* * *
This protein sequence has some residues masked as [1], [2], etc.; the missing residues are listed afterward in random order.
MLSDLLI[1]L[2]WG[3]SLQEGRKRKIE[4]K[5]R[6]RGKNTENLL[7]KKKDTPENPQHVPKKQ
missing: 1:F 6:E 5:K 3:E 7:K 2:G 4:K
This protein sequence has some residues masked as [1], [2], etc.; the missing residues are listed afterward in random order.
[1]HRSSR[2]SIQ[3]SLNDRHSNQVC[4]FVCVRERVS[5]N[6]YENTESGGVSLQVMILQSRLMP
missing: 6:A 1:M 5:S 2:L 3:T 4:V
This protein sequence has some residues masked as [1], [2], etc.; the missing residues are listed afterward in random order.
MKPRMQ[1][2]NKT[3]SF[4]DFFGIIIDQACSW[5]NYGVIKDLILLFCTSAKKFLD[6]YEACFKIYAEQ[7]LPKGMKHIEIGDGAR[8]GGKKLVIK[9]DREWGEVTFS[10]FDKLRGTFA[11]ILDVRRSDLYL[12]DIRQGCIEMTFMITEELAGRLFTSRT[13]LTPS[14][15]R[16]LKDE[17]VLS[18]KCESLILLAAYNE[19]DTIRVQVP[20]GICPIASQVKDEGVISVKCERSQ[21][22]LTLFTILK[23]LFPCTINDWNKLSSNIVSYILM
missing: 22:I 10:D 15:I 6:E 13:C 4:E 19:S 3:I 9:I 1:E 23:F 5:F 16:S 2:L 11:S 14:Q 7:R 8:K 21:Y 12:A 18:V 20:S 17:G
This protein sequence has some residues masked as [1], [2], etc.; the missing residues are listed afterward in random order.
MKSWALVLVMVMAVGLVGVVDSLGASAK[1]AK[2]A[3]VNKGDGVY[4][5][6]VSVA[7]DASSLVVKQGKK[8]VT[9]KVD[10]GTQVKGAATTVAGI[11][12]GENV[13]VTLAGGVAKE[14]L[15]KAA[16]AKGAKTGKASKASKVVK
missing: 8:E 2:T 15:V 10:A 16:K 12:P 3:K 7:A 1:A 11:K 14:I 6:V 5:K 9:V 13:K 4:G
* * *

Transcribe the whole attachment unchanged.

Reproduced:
This protein sequence has some residues masked as [1], [2], etc.; the missing residues are listed afterward in random order.
MLSDLLI[1]L[2]WG[3]SLQEGRKRKIE[4]K[5]R[6]RGKNTENLL[7]KKKDTPENPQHVPKKQ
missing: 1:F 6:E 5:K 3:E 7:K 2:G 4:K
This protein sequence has some residues masked as [1], [2], etc.; the missing residues are listed afterward in random order.
[1]HRSSR[2]SIQ[3]SLNDRHSNQVC[4]FVCVRERVS[5]N[6]YENTESGGVSLQVMILQSRLMP
missing: 6:A 1:M 5:S 2:L 3:T 4:V
This protein sequence has some residues masked as [1], [2], etc.; the missing residues are listed afterward in random order.
MKPRMQ[1][2]NKT[3]SF[4]DFFGIIIDQACSW[5]NYGVIKDLILLFCTSAKKFLD[6]YEACFKIYAEQ[7]LPKGMKHIEIGDGAR[8]GGKKLVIK[9]DREWGEVTFS[10]FDKLRGTFA[11]ILDVRRSDLYL[12]DIRQGCIEMTFMITEELAGRLFTSRT[13]LTPS[14][15]R[16]LKDE[17]VLS[18]KCESLILLAAYNE[19]DTIRVQVP[20]GICPIASQVKDEGVISVKCERSQ[21][22]LTLFTILK[23]LFPCTINDWNKLSSNIVSYILM
missing: 22:I 10:D 15:I 6:E 13:C 4:E 19:S 3:I 9:I 1:E 23:F 5:F 16:S 2:L 11:S 14:Q 7:R 8:K 21:Y 12:A 18:V 20:S 17:G
This protein sequence has some residues masked as [1], [2], etc.; the missing residues are listed afterward in random order.
MKSWALVLVMVMAVGLVGVVDSLGASAK[1]AK[2]A[3]VNKGDGVY[4][5][6]VSVA[7]DASSLVVKQGKK[8]VT[9]KVD[10]GTQVKGAATTVAGI[11][12]GENV[13]VTLAGGVAKE[14]L[15]KAA[16]AKGAKTGKASKASKVVK
missing: 8:E 2:T 15:V 10:A 16:K 12:P 3:K 7:A 1:A 11:K 14:I 6:V 5:K 9:V 13:K 4:G